We have a summer intern in our MarComm department at GSSJC - Michelle Sheena is learning all about the ins and outs of marketing with us as she decides whether to pursue it as her college major, and one of her assignments is to write for our blog. Since she grew up as a Girl Scout in our council and attended all three of our resident camps over the years, we invited Michelle to share her experiences with you! In her first post on her camp experience at Camp Agnes Arnold, she shares why she wanted to go to camp, how she overcame homesickness and lessons learned at camp that still apply to her life today.
By Michelle Sheena
Former Girl Scout, MarComm intern
time I first heard about Girl Scout camp I was dying to go. It seemed like my
friends had all been to resident camp already, and every summer they came back
to school with crazy stories about everything from hiking to archery. I could
not wait until the summer when I got to leave home for a week and live with
other girls my age.
When I was
12 I finally went to away camp. I chose Camp Agnes Arnold and went with one of
my best friends, Kathryn, for the Camp Like a Girl session. Our families drove
up to camp together, checked in together, said goodbye together. Now our young
selves were on our own. Kathryn and I were almost inseparable, but we left
enough room for us to both make other friendships. However, I felt like Kathryn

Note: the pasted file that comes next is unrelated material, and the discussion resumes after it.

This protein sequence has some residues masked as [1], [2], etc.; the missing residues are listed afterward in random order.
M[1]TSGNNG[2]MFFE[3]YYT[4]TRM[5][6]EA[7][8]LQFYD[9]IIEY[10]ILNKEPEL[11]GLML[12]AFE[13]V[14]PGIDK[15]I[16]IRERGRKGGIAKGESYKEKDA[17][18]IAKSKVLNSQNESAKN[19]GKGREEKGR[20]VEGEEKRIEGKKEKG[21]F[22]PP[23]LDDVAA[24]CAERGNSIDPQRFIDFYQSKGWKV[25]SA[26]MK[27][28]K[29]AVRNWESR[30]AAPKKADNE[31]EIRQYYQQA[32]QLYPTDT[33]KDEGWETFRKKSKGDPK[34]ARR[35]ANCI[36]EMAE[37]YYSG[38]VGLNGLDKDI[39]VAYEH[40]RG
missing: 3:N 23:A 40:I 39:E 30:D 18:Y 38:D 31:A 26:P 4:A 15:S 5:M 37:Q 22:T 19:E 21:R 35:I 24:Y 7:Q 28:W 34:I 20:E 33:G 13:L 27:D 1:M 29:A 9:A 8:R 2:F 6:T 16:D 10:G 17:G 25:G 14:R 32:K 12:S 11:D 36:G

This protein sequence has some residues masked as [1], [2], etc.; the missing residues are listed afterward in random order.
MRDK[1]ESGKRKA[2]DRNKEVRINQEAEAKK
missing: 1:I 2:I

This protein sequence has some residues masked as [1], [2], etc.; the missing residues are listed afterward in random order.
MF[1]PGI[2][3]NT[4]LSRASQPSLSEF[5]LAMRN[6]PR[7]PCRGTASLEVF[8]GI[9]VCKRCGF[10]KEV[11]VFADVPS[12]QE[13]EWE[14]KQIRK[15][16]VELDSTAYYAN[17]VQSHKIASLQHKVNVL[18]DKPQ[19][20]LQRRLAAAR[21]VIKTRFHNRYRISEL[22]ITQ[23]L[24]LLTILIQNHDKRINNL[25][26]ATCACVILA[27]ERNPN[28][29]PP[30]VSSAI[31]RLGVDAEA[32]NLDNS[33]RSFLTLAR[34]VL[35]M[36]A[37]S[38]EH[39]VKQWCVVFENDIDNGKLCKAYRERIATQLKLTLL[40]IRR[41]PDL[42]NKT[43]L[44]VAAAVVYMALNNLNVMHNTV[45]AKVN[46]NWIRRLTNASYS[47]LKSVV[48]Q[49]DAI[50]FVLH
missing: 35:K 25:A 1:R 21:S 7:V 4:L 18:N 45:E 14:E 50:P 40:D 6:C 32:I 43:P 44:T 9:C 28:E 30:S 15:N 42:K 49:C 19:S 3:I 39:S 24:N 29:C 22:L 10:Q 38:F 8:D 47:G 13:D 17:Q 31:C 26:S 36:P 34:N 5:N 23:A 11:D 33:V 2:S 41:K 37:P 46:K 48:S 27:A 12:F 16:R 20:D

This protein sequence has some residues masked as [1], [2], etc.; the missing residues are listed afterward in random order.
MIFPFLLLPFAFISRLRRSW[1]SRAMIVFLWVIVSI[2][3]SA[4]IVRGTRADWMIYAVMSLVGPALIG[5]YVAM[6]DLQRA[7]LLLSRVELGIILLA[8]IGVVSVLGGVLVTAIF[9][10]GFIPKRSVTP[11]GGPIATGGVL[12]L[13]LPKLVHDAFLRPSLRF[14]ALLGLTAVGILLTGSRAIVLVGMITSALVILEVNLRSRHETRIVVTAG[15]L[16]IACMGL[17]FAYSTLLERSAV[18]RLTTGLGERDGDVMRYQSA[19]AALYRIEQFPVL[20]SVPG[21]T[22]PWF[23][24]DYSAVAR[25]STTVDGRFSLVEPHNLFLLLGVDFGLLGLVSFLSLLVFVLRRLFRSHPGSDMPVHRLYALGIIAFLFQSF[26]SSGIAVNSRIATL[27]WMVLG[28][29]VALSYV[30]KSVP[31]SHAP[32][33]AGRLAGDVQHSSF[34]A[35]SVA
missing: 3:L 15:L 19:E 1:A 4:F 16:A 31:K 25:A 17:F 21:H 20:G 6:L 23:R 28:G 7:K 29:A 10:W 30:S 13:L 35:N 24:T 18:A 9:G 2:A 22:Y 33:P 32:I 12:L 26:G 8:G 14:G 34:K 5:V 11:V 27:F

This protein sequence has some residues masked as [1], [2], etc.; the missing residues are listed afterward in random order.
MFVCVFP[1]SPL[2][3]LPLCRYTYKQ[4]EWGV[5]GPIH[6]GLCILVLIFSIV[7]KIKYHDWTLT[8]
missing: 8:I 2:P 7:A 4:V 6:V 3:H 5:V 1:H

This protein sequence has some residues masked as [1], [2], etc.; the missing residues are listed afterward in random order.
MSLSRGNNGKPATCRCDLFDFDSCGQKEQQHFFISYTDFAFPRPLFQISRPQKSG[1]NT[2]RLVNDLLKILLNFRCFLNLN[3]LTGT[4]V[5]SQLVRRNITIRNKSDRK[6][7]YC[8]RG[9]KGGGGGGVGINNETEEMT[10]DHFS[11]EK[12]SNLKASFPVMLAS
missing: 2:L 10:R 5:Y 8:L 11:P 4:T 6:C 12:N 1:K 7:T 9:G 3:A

was adjusting to our home away from home faster than I was; she had been to
camp before. I felt somewhat alienated, which led to homesickness – a new
feeling. This wasn't what camp was supposed to be like.
As the days
went by I grew more and more comfortable being away from home. I bonded with so
many other girls just like me and eventually forgot why I felt so awkward in
the first place. We distracted ourselves by making friendship bracelets,
tie-dye shirts and even oatmeal face masks. We learned how to swim while
playing exciting games and finally got the chance to take the canoes out.
By the time
Friday rolled around I never wanted to leave. As I repacked my bag, I saw more
than just a hat or a shirt or a water bottle. I saw memories: the hat I wore
when I made Kathryn a bracelet and she made me one back; the shirt I
accidentally got oatmeal on; the water bottle I constantly refilled per the
request of the staff. Girl Scout camp helped me recognize my independence at a
young age. I had an incredible time while learning how to grow up slowly,
gaining confidence along with a very valuable set of skills.
my involvement with Girl Scouts because I saw how it benefited me every day.
Although I never returned to Camp Arnold for resident camp, I did go back for
various Girl Scout retreats, and my Girl Scout troop even started a winter
break tradition there. I also went to Camp Misty Meadows once and Camp Casa
Mare on multiple occasions.
direct impact of Girl Scout camp on my life now is the conversion of the
independence I found there to the independence I now have in college at Tulane.
Although packing enough clothing for one week and driving an hour away is
hugely different from packing my entire room and moving out of the house, each
circumstance required me to lessen my reliance on my parents. I had to assess
all of my issues at camp on my own, or find assistance myself, and I have to do
the same while at college.
Look for more entries from Michelle in the coming weeks on other experiences at Camp Agnes Arnold and Camp Casa Mare!